The apparatus shown in FIGS. 6A and 6B is driven by such pulses as mentioned above to compute Equation (8), and thus a musical tone waveshape is formed. These operations will be explained hereinafter in the order of the respective actions of computing the respective members of Equation (8). By doing so, the arrangement of the examples of the present invention will be elucidated.

In FIGS. 6A and 6B, let us assume that a key of the keyboard arrangement not shown is depressed. Whereupon, a key-on signal KON is generated by the keyboard circuit 600. Also, there is read out, from the R number memory 601, a frequency information signal R having a value proportional with the frequency of the musical sound corresponding to the depressed key. This frequency information signal R which has been read out from the R number memory 601 is transmitted to an accumulator 603 via a gate 602 which is opened by said pulse φ11 of a constant cycle, to be accumulated there at the timing of this pulse φ11. More specifically, there are obtained within this accumulator 603 a value 1R for the first-generated pulse φ11 after key-on, and a value 2R for the second-generated pulse φ11 and in the similar way thereafter a value qR for the q-th pulse φ11. In this way, the information corresponding to the variable x of Equation (8) is formed by the respective timing of the pulses φ11. In this case, the accumulator 603 has a modulus of a certain value. This accumulator 603 behaves in such a way that the value of the variable x will increase from zero to the modulus at intervals of R, and that when the value of the variable x has surpassed the value of the modulus, the difference between such value and the value of the modulus is retained within the accumulator 603. In this case, it should be noted that the value of the frequency information signal R which is applied to the accumulator 603 is proportional, as stated previously, to the frequency of the musical sound which is to be produced, and that therefore the variation of the variable x, i.e. the frequency of the repetition of said rising of the value of this variable, is proportional to the frequency of the musical sound to be produced. Arrangement is provided to be operative so that the clock pulse oscillator 50 is triggered by the key-on signal KON to re-set the counter 51. Accordingly, the respective groups of pulses are synchronized with the build-up of the key-on signal.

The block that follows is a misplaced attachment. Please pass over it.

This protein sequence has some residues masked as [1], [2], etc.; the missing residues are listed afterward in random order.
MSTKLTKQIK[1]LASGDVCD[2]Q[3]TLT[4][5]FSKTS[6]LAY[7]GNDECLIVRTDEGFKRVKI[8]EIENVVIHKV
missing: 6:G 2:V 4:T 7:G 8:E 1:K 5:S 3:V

An example of the above-mentioned keyboard circuit 600 is shown in FIG. 9. Symbols K1 through Kn represent key switches which are opened and closed in accordance with the operation of the respective keys of the keyboard arrangement. When a selected key is operated, the corresponding key switch among the key switches K1 ˜ Kn is closed. Via this switch, the potential of the power source E is applied to one of the input terminals of the OR gate OR1. And a key-on signal KON is outputted therefrom. Also, at the same time therewith, the potential of the power source E is applied to the set terminal of that particular flip-flop corresponding to the depressed key among the flip-flops FF1 ˜ FFn which are arranged to correspond to the respective keys. Whereby, said corresponding particular flip-flop is rendered to its set state. The output of the flip-flop in the group FF1 ˜ FFn serves as the address signal for designating the address for accessing the R number memory 601. It should be understood that the re-setting of the flip-flop FF1 ˜ FFn is performed by the decay finishing signal DF which is generated upon finishing of the decay of the musical sound, as will be discussed later.